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This week I want to talk about stress. I am even a bit stressed about getting this written in time to post it! There is a lot to stress about. Because of that people have come up with all sorts of ways and methods to reduce stress. However, stress can be good because it can push you to get more done and try harder to reach your goals. And, get this, you can actually learn how to make it so that even a ton of stress doesn’t hurt or ruin your health! I think you will be surprised and delighted to learn how to do this, as I was. But let’s examine how we think about stress for a minute.

As most people know, stress seems to be caused, for the most part, by our thinking and worrying about some future event–near or far. There is, however, two bits of really good news about stress. We all know that if we wanted to be a better or even a great tennis player, golfer, singer, writer, public speaker, etcetera, there are ways to become just that. One of the best methods is the “10,000-hour rule” as explained in Malcolm Gladwell’s book Outliers. (If you haven’t read the book, I think it’s a must.) It says you need to put in 10,000 hours at something to become world-class in that field.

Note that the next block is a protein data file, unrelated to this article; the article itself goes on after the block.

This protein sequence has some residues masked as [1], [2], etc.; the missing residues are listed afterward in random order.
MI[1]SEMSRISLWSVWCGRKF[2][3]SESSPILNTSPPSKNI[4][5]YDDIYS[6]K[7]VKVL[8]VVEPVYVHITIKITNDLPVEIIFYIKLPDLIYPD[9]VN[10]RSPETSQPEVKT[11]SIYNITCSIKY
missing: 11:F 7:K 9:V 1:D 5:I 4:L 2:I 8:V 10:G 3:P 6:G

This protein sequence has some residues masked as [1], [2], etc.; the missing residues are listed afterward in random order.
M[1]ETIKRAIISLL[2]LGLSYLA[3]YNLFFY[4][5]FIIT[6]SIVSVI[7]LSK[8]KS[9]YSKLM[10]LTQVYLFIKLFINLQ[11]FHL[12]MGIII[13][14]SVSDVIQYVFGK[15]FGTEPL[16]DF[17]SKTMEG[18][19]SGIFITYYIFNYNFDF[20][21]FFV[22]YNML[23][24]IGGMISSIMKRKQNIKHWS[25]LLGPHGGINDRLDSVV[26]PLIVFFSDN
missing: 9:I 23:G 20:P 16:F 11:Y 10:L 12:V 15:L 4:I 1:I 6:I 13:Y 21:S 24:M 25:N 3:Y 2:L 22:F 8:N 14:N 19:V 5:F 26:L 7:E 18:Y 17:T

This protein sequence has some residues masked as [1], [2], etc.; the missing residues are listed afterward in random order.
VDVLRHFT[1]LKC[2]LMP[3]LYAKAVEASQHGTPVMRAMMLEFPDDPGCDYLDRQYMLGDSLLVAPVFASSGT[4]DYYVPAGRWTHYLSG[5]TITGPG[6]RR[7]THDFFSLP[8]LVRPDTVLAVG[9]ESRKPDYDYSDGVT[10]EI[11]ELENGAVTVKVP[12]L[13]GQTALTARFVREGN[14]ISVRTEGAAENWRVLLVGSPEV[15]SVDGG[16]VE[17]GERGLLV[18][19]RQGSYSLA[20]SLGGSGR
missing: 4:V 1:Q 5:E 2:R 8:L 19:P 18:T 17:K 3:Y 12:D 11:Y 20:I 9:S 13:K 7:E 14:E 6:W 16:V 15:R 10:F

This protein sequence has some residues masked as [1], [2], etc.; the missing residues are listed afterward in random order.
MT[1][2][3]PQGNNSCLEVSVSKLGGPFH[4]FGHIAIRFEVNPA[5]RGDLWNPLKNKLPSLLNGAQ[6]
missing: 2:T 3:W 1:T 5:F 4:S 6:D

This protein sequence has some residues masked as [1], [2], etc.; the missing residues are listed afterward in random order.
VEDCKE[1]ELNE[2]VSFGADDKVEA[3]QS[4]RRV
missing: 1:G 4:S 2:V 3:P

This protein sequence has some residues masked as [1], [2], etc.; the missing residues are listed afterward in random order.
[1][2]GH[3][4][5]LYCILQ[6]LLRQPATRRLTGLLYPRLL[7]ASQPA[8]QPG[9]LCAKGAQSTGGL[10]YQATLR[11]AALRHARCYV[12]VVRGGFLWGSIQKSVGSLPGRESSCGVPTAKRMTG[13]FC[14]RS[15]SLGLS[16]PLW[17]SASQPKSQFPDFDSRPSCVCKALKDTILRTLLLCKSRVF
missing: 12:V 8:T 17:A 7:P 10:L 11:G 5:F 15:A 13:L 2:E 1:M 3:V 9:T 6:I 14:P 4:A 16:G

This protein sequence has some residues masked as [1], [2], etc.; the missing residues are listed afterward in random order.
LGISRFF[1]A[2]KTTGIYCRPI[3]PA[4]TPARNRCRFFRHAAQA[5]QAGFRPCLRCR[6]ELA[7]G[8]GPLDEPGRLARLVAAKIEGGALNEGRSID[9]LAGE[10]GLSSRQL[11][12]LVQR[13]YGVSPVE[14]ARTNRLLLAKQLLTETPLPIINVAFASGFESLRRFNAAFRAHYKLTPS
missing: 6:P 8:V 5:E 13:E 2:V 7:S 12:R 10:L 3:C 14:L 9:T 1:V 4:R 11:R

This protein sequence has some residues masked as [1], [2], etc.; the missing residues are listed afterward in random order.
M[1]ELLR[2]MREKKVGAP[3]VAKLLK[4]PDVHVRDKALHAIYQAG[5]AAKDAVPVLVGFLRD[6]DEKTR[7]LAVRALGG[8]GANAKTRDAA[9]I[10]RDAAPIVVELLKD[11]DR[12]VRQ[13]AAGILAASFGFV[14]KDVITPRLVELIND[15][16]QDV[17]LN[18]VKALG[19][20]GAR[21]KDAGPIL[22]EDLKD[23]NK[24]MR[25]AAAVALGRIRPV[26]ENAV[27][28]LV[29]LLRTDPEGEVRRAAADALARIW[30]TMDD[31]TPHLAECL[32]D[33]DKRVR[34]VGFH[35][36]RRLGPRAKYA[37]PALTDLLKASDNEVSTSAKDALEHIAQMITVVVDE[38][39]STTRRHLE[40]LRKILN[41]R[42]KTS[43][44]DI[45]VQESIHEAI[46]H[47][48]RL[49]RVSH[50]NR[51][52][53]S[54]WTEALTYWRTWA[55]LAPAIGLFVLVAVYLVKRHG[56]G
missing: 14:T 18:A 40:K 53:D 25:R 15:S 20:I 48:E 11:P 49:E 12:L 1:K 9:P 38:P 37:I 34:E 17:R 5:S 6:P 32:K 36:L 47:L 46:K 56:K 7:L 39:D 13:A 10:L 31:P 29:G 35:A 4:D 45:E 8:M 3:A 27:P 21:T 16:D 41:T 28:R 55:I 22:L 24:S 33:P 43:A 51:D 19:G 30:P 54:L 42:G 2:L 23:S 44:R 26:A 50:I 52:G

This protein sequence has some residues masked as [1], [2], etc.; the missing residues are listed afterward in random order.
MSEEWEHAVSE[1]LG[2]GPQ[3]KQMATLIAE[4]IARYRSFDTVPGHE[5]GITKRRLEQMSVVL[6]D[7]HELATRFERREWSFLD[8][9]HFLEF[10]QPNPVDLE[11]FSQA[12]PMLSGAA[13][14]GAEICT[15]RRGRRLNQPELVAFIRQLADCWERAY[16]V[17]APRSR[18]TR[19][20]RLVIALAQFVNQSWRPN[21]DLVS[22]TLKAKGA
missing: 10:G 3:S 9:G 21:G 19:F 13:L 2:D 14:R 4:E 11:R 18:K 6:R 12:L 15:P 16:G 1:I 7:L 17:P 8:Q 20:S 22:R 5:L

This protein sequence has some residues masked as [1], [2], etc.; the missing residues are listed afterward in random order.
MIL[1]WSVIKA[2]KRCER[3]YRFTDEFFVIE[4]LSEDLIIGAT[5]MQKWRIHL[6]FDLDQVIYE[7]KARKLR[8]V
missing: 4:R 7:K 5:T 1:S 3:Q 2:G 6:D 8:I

From my experience and from what I read, we as humans can do “work outs” and do lots of “practice sessions” with and for our brains, just like we can invest those 10,000 hours to become the best at something. Part of the good news is that, when it’s needed, it doesn’t take 10,000 practice hours to reduce stress.

So, before I get to the good news about how stress isn’t always bad for you and your health, let me just list a few simple techniques that are easy to do to reduce or eliminate stress when you know it isn’t doing you any good:

  1. Take a walk outside.
  2. Take a run in a new neighborhood.
  3. Take a Hike.
  4. Meditate.
  5. Go to a yoga class.
  6. Share your problems or stress with others.
  7. Get a massage.
  8. Take a hot bath or jump in a hot tub.
  9. Do a good deed for someone else.
  10. Give or get hugs and kisses from friends and relatives.

These simple things are easy to do and are well known to work.

Okay, that is all well and good but what about the big shocker I’ve been hinting at? This is something that hit me hard. It has to do with changing a person’s thinking and how what they believe changes their health and life span. It is pretty amazing and I will cover it next week. But in the meantime, de-stress as needed and start getting used to the idea that it’s not always bad to be stressed. Then tune in next week to see what I mean!